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Mid Course Correctionby Ray Anderson
Synopses & Reviews
In 1991, Chelsea Green published Beyond the Limits, the revision and updating of The Limits of Growth by Dennis and Donella Meadows, and Jorgen Randers. Their book helped greatly to popularize the phrase "sustainable living." Over time at Chelsea Green, our publishing program has sought new and delightful ways to apply the principles of sustainable living. This effort has seen new books published on subjects as diverse as flower farming and building houses from straw bales.
For the most part, however, sustainable living is not a valued concept in the business community, where "growth"is narrowly defined as synonymous with money, and is considered by many to be the sole indicator of success. This is the world in which Ray Anderson was reared. After graduating as an industrial engineer from Georgia Tech, where he also played on the football team, he followed a traditional and successful business path, until in 1973 he was bitten by the entrepreneurial bug and founded Interface, Inc., a carpet manufacturing company.
Over the next two decades, Interface grew and prospered, a success by most traditional business indicators of growth-revenues, profits, products, and territories. Ray Anderson, however, found himself growing increasingly uneasy, a discomfort that became focused when he read Paul Hawken's book The Ecology of Commerce. It became instantly clear to him that the processes of nature must be incorporated into every aspect of his life, including his company.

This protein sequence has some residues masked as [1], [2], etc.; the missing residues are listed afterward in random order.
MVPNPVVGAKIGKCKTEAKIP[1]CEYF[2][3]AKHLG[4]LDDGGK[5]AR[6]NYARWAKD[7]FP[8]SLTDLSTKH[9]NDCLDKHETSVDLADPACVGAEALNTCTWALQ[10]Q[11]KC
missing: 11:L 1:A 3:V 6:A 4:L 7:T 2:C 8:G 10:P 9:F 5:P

Mid-Course Correction is the personal story of Ray Anderson's realization that businesses need to embrace principles of sustainability, and of his efforts, often frustrating, to apply these principles within a billion dollar corporation that is still measured by the standard scorecards of the business world. While the path has proved to have many curves, Interface is demonstrating that the principles of sustainability and financial success can co-exist within a business, and can lead to a new prosperity that includes human dividends as well.
Includes bibliographical references (p. [205-207]).
About the Author
Ray Anderson has become one of the nation's leading spokespersons and advocates for sustainability. He is currently co-chairman of the President's Council on Sustainable Development, and was named the Georgia Conservancy's Conservationist of the Year in 1997. His warm and eye-opening account of the mid-course correction for himself and his company should be required reading for every CEO in the world. Anderson lives with his wife, Pat, in Atlanta. He has two children and five grandchildren.
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